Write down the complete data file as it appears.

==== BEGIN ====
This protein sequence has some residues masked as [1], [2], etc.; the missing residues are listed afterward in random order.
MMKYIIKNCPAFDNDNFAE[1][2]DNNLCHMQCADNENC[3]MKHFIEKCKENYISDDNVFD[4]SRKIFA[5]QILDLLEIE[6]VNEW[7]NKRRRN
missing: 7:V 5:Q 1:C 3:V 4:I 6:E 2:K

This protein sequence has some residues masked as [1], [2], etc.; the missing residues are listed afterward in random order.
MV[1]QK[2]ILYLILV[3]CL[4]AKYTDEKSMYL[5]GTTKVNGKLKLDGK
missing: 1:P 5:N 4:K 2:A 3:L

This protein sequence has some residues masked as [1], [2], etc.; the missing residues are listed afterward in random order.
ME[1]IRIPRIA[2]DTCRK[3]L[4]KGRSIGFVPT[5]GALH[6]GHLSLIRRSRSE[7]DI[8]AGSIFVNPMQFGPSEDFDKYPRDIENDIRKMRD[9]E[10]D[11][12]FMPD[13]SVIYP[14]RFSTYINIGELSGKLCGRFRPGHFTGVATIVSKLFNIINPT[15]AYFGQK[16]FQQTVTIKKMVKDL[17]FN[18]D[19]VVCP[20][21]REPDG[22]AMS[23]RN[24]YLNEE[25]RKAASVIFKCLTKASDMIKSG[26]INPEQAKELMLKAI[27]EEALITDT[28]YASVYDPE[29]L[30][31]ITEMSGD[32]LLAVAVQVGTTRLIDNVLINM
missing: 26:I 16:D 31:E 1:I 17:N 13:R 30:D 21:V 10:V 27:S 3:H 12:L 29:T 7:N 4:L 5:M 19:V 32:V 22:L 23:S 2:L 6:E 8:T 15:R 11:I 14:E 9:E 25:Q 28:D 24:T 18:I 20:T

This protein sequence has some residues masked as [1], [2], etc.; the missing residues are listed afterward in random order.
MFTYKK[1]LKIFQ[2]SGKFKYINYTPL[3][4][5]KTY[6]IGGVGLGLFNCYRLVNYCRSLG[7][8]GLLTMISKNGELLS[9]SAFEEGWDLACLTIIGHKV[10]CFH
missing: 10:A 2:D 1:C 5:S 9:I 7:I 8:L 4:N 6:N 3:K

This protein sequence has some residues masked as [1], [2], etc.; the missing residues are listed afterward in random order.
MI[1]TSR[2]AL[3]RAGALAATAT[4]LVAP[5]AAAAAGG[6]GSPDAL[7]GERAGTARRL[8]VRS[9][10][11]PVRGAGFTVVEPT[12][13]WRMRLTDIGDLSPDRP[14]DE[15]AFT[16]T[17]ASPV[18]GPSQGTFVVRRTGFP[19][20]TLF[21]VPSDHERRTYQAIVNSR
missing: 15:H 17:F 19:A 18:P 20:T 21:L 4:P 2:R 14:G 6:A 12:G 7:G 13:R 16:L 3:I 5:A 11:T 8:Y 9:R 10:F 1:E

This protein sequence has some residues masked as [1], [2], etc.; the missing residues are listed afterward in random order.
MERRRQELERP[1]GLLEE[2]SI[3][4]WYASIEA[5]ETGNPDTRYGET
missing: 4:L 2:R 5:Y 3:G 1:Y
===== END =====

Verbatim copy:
This protein sequence has some residues masked as [1], [2], etc.; the missing residues are listed afterward in random order.
MMKYIIKNCPAFDNDNFAE[1][2]DNNLCHMQCADNENC[3]MKHFIEKCKENYISDDNVFD[4]SRKIFA[5]QILDLLEIE[6]VNEW[7]NKRRRN
missing: 7:V 5:Q 1:C 3:V 4:I 6:E 2:K

This protein sequence has some residues masked as [1], [2], etc.; the missing residues are listed afterward in random order.
MV[1]QK[2]ILYLILV[3]CL[4]AKYTDEKSMYL[5]GTTKVNGKLKLDGK
missing: 1:P 5:N 4:K 2:A 3:L

This protein sequence has some residues masked as [1], [2], etc.; the missing residues are listed afterward in random order.
ME[1]IRIPRIA[2]DTCRK[3]L[4]KGRSIGFVPT[5]GALH[6]GHLSLIRRSRSE[7]DI[8]AGSIFVNPMQFGPSEDFDKYPRDIENDIRKMRD[9]E[10]D[11][12]FMPD[13]SVIYP[14]RFSTYINIGELSGKLCGRFRPGHFTGVATIVSKLFNIINPT[15]AYFGQK[16]FQQTVTIKKMVKDL[17]FN[18]D[19]VVCP[20][21]REPDG[22]AMS[23]RN[24]YLNEE[25]RKAASVIFKCLTKASDMIKSG[26]INPEQAKELMLKAI[27]EEALITDT[28]YASVYDPE[29]L[30][31]ITEMSGD[32]LLAVAVQVGTTRLIDNVLINM
missing: 26:I 16:D 31:E 1:I 17:N 13:R 30:D 21:V 10:V 27:S 3:H 12:L 29:T 7:N 4:L 5:M 19:V 32:V 22:L 23:S 2:L 6:E 8:T 15:R 11:I 14:E 9:E 25:Q 28:D 24:T 18:I 20:T

This protein sequence has some residues masked as [1], [2], etc.; the missing residues are listed afterward in random order.
MFTYKK[1]LKIFQ[2]SGKFKYINYTPL[3][4][5]KTY[6]IGGVGLGLFNCYRLVNYCRSLG[7][8]GLLTMISKNGELLS[9]SAFEEGWDLACLTIIGHKV[10]CFH
missing: 10:A 2:D 1:C 5:S 9:I 7:I 8:L 4:N 6:N 3:K

This protein sequence has some residues masked as [1], [2], etc.; the missing residues are listed afterward in random order.
MI[1]TSR[2]AL[3]RAGALAATAT[4]LVAP[5]AAAAAGG[6]GSPDAL[7]GERAGTARRL[8]VRS[9][10][11]PVRGAGFTVVEPT[12][13]WRMRLTDIGDLSPDRP[14]DE[15]AFT[16]T[17]ASPV[18]GPSQGTFVVRRTGFP[19][20]TLF[21]VPSDHERRTYQAIVNSR
missing: 15:H 17:F 19:A 18:P 20:T 21:L 4:P 2:R 14:G 6:A 12:G 7:G 13:R 16:L 3:I 5:A 11:T 8:Y 9:R 10:F 1:E

This protein sequence has some residues masked as [1], [2], etc.; the missing residues are listed afterward in random order.
MERRRQELERP[1]GLLEE[2]SI[3][4]WYASIEA[5]ETGNPDTRYGET
missing: 4:L 2:R 5:Y 3:G 1:Y